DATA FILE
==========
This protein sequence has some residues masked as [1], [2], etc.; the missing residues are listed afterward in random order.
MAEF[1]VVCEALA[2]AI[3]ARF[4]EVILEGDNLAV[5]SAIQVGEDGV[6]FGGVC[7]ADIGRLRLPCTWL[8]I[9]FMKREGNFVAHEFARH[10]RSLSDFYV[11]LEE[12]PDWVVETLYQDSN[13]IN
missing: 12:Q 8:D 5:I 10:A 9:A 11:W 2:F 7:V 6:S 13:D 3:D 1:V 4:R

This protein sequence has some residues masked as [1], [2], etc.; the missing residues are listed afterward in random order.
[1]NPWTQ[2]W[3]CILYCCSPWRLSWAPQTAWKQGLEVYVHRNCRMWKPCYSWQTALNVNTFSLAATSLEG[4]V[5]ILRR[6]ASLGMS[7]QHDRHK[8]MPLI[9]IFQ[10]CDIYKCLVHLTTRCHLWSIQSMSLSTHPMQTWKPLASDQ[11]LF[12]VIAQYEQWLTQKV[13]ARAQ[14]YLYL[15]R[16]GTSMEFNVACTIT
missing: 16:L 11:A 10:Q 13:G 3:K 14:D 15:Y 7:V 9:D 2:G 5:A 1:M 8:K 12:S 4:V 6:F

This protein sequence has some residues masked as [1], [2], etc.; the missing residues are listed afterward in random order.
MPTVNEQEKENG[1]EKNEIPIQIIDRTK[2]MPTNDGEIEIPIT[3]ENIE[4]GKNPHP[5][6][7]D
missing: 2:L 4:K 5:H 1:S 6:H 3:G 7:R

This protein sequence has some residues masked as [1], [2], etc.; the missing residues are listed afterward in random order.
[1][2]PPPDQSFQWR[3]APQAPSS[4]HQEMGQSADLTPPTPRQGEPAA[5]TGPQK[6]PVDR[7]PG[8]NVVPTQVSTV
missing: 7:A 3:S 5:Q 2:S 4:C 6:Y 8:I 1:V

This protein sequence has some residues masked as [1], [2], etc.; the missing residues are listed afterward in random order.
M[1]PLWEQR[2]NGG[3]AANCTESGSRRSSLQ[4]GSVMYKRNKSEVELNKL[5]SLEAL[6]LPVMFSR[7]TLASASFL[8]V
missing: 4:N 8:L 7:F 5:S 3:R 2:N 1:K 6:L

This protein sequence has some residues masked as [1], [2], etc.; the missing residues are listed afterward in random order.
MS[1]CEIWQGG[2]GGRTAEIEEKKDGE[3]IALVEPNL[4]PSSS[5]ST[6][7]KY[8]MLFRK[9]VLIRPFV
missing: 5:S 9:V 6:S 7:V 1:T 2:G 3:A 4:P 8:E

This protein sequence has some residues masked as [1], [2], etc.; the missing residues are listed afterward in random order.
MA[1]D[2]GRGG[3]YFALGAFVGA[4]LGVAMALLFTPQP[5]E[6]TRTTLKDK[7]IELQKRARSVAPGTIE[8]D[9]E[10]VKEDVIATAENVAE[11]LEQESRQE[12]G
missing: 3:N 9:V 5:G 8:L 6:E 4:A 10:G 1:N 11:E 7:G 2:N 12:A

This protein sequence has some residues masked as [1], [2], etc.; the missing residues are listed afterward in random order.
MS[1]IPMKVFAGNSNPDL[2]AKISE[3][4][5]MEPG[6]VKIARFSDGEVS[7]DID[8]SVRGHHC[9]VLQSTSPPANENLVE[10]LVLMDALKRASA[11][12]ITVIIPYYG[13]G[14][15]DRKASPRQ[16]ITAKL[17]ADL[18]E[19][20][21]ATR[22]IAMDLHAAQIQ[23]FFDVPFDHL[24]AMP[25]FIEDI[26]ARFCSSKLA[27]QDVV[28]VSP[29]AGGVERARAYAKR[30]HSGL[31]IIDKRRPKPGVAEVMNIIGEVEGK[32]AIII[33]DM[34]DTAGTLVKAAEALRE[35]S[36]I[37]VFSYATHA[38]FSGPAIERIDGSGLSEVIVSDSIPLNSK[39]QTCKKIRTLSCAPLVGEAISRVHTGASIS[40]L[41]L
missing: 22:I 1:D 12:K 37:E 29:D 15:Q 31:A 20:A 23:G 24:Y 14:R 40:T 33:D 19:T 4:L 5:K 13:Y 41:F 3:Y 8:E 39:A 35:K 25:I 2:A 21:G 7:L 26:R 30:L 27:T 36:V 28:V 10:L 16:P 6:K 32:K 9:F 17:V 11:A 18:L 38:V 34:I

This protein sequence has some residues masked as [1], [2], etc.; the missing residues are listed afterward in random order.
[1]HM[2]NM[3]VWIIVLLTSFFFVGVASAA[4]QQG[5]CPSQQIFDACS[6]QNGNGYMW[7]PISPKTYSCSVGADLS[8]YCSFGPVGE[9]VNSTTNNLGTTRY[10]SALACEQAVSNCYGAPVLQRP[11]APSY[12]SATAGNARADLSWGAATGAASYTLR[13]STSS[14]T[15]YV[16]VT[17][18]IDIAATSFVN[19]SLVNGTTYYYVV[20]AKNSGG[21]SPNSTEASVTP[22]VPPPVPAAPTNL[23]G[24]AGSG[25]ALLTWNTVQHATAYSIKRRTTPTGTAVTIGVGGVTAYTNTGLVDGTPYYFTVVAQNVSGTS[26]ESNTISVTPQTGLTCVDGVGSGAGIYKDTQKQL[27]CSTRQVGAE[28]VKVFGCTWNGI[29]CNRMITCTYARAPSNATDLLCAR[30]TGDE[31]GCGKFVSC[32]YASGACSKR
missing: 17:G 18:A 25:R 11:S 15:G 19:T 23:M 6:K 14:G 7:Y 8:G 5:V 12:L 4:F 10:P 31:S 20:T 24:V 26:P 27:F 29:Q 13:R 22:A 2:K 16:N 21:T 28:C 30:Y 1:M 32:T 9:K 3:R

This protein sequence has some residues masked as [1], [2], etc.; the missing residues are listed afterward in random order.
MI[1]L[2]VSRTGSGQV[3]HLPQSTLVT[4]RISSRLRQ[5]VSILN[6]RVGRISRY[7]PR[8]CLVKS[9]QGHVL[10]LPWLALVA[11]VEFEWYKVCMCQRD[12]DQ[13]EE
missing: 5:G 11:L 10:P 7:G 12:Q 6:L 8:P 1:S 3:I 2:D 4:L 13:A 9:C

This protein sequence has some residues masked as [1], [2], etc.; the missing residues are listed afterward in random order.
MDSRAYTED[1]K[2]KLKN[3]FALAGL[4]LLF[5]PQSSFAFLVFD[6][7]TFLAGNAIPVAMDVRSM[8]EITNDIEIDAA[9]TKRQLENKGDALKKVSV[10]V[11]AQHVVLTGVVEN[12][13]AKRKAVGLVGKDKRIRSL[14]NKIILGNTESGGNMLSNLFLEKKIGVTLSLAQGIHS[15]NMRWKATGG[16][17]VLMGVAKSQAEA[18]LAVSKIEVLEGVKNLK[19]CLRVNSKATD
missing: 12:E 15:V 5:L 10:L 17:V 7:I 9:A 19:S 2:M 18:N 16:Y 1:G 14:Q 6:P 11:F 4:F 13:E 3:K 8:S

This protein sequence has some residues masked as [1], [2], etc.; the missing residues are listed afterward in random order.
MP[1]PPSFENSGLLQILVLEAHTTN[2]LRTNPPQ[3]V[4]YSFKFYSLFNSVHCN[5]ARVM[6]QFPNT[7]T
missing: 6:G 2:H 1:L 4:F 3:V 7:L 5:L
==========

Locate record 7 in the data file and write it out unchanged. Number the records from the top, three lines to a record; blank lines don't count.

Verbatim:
This protein sequence has some residues masked as [1], [2], etc.; the missing residues are listed afterward in random order.
MA[1]D[2]GRGG[3]YFALGAFVGA[4]LGVAMALLFTPQP[5]E[6]TRTTLKDK[7]IELQKRARSVAPGTIE[8]D[9]E[10]VKEDVIATAENVAE[11]LEQESRQE[12]G
missing: 3:N 9:V 5:G 8:L 6:E 4:A 10:G 1:N 11:E 7:G 2:N 12:A